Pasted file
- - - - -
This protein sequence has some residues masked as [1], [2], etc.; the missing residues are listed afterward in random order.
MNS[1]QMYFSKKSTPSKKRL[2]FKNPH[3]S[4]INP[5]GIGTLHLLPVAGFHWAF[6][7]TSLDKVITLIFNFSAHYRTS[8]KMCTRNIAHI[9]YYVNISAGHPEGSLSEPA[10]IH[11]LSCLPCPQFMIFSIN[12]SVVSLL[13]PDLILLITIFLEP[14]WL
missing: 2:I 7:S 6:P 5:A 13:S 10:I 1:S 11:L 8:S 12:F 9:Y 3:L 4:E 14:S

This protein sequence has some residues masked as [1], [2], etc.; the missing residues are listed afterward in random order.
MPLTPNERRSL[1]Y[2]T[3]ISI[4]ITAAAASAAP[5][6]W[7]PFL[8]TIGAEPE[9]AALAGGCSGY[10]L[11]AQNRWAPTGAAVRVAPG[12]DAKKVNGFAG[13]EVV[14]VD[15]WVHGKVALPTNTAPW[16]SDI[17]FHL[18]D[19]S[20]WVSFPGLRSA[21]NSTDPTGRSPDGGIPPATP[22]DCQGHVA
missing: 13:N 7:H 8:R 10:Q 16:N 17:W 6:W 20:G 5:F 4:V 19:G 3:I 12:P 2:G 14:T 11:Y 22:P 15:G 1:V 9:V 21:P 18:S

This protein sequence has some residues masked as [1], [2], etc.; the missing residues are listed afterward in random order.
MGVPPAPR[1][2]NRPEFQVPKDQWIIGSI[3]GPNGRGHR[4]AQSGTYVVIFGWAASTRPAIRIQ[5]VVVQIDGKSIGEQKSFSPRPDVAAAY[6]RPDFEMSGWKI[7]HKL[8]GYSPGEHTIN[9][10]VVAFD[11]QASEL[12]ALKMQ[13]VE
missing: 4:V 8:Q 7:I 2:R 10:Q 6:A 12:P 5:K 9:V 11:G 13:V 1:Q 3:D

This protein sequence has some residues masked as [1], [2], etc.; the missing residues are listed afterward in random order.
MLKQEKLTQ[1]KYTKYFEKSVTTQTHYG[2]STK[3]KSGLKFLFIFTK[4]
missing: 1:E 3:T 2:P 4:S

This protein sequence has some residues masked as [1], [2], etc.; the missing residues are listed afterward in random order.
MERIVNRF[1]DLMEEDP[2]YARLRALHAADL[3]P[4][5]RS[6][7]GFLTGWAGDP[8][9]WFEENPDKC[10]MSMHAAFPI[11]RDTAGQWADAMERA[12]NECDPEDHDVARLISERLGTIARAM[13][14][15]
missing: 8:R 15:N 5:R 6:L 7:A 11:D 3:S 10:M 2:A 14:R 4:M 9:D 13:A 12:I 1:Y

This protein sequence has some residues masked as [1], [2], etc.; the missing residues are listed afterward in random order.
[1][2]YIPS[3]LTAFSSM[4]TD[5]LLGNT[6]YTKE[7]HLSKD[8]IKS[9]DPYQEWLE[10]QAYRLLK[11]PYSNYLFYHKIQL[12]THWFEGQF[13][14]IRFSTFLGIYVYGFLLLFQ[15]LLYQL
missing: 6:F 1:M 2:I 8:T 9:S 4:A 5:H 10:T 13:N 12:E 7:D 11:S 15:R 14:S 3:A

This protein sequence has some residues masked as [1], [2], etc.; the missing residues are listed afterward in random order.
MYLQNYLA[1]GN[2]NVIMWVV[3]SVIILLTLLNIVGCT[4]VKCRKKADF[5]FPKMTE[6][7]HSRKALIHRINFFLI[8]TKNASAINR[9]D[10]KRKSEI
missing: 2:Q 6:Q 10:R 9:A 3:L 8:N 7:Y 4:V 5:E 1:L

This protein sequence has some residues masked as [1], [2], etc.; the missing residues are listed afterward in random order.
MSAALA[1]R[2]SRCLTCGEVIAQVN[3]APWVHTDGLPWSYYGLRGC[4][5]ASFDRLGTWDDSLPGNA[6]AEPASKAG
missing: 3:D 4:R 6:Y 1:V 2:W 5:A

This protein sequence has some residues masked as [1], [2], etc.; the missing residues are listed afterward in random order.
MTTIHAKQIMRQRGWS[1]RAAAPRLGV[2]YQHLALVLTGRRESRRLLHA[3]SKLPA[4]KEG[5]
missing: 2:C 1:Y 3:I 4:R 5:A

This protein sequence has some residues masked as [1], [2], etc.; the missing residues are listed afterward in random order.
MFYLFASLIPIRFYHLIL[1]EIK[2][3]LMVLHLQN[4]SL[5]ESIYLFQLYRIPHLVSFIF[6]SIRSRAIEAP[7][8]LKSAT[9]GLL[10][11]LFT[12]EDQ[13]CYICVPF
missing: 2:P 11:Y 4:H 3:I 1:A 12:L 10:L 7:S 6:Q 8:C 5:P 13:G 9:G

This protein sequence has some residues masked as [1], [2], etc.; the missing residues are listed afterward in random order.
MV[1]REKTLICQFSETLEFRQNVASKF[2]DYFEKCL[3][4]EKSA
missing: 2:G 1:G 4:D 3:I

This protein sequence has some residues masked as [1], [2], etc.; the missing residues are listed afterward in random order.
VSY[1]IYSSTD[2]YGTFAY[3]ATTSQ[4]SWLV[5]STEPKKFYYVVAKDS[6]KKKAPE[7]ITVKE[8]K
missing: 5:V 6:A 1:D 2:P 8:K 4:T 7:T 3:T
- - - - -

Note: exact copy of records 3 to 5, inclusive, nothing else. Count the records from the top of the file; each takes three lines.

This protein sequence has some residues masked as [1], [2], etc.; the missing residues are listed afterward in random order.
MGVPPAPR[1][2]NRPEFQVPKDQWIIGSI[3]GPNGRGHR[4]AQSGTYVVIFGWAASTRPAIRIQ[5]VVVQIDGKSIGEQKSFSPRPDVAAAY[6]RPDFEMSGWKI[7]HKL[8]GYSPGEHTIN[9][10]VVAFD[11]QASEL[12]ALKMQ[13]VE
missing: 4:V 8:Q 7:I 2:R 10:Q 6:A 12:P 5:K 9:V 11:G 13:V 1:Q 3:D

This protein sequence has some residues masked as [1], [2], etc.; the missing residues are listed afterward in random order.
MLKQEKLTQ[1]KYTKYFEKSVTTQTHYG[2]STK[3]KSGLKFLFIFTK[4]
missing: 1:E 3:T 2:P 4:S

This protein sequence has some residues masked as [1], [2], etc.; the missing residues are listed afterward in random order.
MERIVNRF[1]DLMEEDP[2]YARLRALHAADL[3]P[4][5]RS[6][7]GFLTGWAGDP[8][9]WFEENPDKC[10]MSMHAAFPI[11]RDTAGQWADAMERA[12]NECDPEDHDVARLISERLGTIARAM[13][14][15]
missing: 8:R 15:N 5:R 6:L 7:A 11:D 3:S 10:M 2:A 14:R 4:M 9:D 13:A 12:I 1:Y